I think it was my first time at the movies. It was the Birchcliff Theatre on Kingston Road in Toronto. My mom took me. We got popcorn and a soft drink. And the excitement mounted as the movie house lights dimmed, the curtains parted (that’s right, they actually had curtains drawn in front of the screen then) and up came the opening titles as the announcer boomed:
“Walt Disney presents…” and he paused before finishing the sentence, “Jules Verne’s 20,000 Leagues Under the Sea.”
I think all the kids at that matinee screening of the movie, including me, cheered with delight. We were all about to join Captain Nemo, Prof. Aronnax, his assistant Conseil and master harpooner Ned Land in their pursuit of alleged monster in the depths of the sea. Of course, the monster turned out to be a man-made submersible boat, the first submarine, in Walt Disney’s first science fiction movie. It was made in “Technicolor and Cinemascope,” which meant going to the movies was an event.
Today, I can watch science fiction a hundred times more dazzling than Jules Verne without travelling nearly as far as Kingston Road in Toronto. And I can take it in courtesy of a DVD popped into my computer or downloaded from Netflix. In effect, I can get all the viewing I had at the Birchcliff in 1955 with the insertion of a disc or the tap of a space bar.
What’s even more incredible, perhaps, is that unlike Disney’s requirement for 400 technical crew, the shooting of the giant squid scene in an actual gale off The Bahamas and a budget of $5 million, anybody with computer-generated graphics and a few hundred dollars worth of software can swim circles around the Disney’s classic all on a laptop. And the producer could be you or I. So says Internet columnist Bob Lefsetz, in an editorial published this week, entitled “Where We’re At.”
“Everybody’s a creator,” Lefsetz writes. And he goes on to say that anybody who creates as a professional – with standards, credibility, integrity and attempted distinction – inevitably runs up against the many more hobbyists who enjoy the power of having professional tools (gadgets and electronic wizardry at their fingertips), the disguise of anonymity, and access to global distribution (the Internet) without any track record, reputation or responsibility.
“We’re all concerned with what to watch on our flat screen,” he continues, “but we care not a whit where it’s shown. It’s about the content, not the channel.”
I think it’s the YouTube mentality. If someone can repurpose a piece of content out there more outrageously than anybody else and upload it faster than anybody else, who cares about what it says? A colleague of mine at Centennial College pointed out that the avalanche of non-descript often artless content on the Internet reminded him of a phenomenon called “Grub Street.”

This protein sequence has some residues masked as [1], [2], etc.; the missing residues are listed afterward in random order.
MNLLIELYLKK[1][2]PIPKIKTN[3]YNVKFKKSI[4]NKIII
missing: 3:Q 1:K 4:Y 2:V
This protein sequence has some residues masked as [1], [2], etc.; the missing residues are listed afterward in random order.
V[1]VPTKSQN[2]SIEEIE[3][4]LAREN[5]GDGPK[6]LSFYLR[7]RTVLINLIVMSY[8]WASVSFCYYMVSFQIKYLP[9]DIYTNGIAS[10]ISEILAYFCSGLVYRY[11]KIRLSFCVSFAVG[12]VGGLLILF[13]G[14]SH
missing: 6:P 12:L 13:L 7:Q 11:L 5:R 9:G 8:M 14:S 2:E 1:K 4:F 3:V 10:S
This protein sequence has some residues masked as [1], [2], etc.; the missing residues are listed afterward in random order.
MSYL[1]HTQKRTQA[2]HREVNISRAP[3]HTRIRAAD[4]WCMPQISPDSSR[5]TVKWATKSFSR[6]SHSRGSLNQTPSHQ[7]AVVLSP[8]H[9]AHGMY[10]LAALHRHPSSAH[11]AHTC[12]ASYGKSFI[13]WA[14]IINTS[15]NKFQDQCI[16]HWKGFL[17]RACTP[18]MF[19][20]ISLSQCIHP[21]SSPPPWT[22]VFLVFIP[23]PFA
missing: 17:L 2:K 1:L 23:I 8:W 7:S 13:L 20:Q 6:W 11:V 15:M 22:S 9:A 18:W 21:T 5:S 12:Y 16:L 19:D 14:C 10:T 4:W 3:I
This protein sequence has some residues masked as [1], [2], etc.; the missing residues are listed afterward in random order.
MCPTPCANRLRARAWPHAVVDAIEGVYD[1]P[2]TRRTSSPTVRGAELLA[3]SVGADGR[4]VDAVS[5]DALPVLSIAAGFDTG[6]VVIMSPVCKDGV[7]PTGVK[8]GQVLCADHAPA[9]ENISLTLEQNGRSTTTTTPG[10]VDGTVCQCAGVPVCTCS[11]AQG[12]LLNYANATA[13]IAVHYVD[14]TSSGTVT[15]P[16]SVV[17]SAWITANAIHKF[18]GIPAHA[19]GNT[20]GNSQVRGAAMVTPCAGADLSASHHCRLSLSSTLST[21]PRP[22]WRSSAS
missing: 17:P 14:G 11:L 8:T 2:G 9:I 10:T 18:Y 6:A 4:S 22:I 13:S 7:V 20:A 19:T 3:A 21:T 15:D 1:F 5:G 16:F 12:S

I hadn’t heard of it. With a little research I learned it really was a street in London, England, during the 19th century. A notoriously impoverished area, Grub Street became home to an extraordinary number of hack writers, modest publishers and booksellers surviving not on the quality, but on the quantity of published works. Worse, very little of what the Grub Street hack writers wrote was true.
I remember some of father’s descriptions of Tin Pan Alley in the same light. It’s where music publishers, composers and lyricists gathered on West 28th Street in Manhattan to generate songs, words and recordings purely as a means of generating sheet music sales. Ironically perhaps though, the concentration of such musical talent there as Scott Joplin, W.C. Handy and Louis Armstrong and others generated some of the most enduring forms of American popular music – ragtime, urban blues and jazz – as well as stage shows – minstrel, vaudeville, burlesque and the Broadway musical.
But again, today, a single person (with no particular talent) in a basement studio with just a synthesizer, a mixer and reprocessed (stolen) music tracks can generate any and all of those music forms with the tap of computer key. Lefsetz calls it “an era of chaos.”
Earlier this week, I attended the annual general meeting of the Uxbridge Historical Society. Local entrepreneur Cathy Christoff was guest speaker, describing her work to build her community-oriented Roxy Theatres (opened in 1996). She explained that from the inauguration of the revitalized location of the Roxy theatre (originally opened in 1955), her modern-day concept of going to the movies is all about entertainment and the senses.
“If it’s just about watching a movie, then the movie business has no future,” Christoff said. “But when it’s an audience taking in the joy, thrills, laughter and tears in a shared experience, then there’s a wonderful future for movies.”
And that’s the difference between watching something gone viral on a computer screen versus going 20,000 leagues under the sea with Captain Nemo at the Birchcliff in technicolor and cinemascope.